However, the debate continues and I have learned to just go with it when a purchase of eggs is being made that I don’t approve of. I usually do the shopping for us, so most times we get the Certified Humane sticker I long to see on an egg carton.
Certified Human is the name of the game
This leads me to the best egg available. There are several brands of eggs that fall under this umbrella, and here are a few of my favorites: Pete and Gerry’s Organic Eggs, Vital Farms (you can get a coupon for $1 off here too!), Kirklands (these I get at costco – $6 for two dozen!), and Nellies Nest Eggs.
The best and most reputable certification I have found on getting eggs from the store is making sure you see the logo above, the certified human blue and green and white logo. Sometimes it will be black or grey to blend with the carton it is on, but you must see this in order to know you are getting the best egg you can get.
The egg industry is very loosely regulated, and companies can creatively say that their hens are organic, cage-free, natural, and so on – but they really are not. An organic egg could actually come from a hen confined in a space where there is a small door to the outside. Unless the farmer opens the door this is irrelevant. I have been researching this for a long time, and here is a really good guide on what all the terms mean, and what they don’t ACTUALLY mean. This article gives a good overview of what is really happening and the lack of oversight from the FDA on eggs.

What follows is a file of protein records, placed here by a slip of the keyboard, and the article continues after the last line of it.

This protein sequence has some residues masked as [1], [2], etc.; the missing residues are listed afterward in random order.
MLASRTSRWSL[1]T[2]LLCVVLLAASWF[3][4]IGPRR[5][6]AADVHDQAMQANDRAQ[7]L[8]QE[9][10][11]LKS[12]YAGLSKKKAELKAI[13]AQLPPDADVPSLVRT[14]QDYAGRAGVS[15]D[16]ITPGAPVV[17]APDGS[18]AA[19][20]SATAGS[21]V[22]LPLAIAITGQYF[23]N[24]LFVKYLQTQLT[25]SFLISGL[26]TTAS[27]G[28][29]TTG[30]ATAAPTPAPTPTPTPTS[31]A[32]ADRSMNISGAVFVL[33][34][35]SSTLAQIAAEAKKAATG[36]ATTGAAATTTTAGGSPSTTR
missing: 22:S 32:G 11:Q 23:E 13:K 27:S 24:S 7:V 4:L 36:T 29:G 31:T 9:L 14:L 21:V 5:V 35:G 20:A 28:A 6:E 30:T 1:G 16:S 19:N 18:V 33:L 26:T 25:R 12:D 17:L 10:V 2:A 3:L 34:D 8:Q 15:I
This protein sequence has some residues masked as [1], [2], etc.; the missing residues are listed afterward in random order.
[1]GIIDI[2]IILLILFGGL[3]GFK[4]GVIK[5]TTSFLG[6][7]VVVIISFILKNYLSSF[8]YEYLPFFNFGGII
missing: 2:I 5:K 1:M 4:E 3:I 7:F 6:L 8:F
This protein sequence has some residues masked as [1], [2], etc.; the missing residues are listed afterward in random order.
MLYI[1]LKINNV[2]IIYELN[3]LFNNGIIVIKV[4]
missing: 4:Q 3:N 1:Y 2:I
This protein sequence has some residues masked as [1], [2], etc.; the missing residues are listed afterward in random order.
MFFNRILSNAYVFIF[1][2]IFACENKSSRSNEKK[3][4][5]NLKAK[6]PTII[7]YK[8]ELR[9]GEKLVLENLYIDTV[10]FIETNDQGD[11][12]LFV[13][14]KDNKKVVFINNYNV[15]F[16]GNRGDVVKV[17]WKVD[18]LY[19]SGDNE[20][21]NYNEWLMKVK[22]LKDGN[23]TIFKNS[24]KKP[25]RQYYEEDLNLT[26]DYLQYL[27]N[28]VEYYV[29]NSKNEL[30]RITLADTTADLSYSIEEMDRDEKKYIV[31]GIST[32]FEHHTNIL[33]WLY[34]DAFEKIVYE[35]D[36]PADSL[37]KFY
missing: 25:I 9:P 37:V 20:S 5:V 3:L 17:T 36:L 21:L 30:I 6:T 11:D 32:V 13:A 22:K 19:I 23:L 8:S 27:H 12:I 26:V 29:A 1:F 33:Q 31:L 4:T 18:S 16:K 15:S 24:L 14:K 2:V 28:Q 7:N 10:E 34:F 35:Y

The lack of regulation and true meaning in labeling is why we need to look for and purchase Certified Humane. They oversee more than eggs, and you can find their website here.
In a nutshell, here is their Mission:
Humane Farm Animal Care (HFAC) is the leading non-profit certification organization dedicated to improving the lives of farm animals in food production from birth through slaughter.
The goal of the program is to improve the lives of farm animals by driving consumer demand for kinder and more responsible farm animal practices.
When you see the Certified Humane Raised and Handled® label on a product you can be assured that the food products have come from facilities that meet precise, objective standards for farm animal treatment.
In short, we are what we eat, and if we eat an egg from a hen that has never seen the sun and is not able to roam and socialize as it normally would, then the energy you are consuming is just that – dark and miserable.
Let’s not be dark and miserable friends, let’s eat Certified Humane!
Oh, and whenever you can, eat with your best good friends too! Here we are at dinner (minus me – I was taking the pic!). We were also able to honor a veteran at that table on Veterans day weekend as well – a special treat – THAN YOU FOR YOUR SERVICE. It allows me this platform to ‘speech’ about the best eggs money can buy.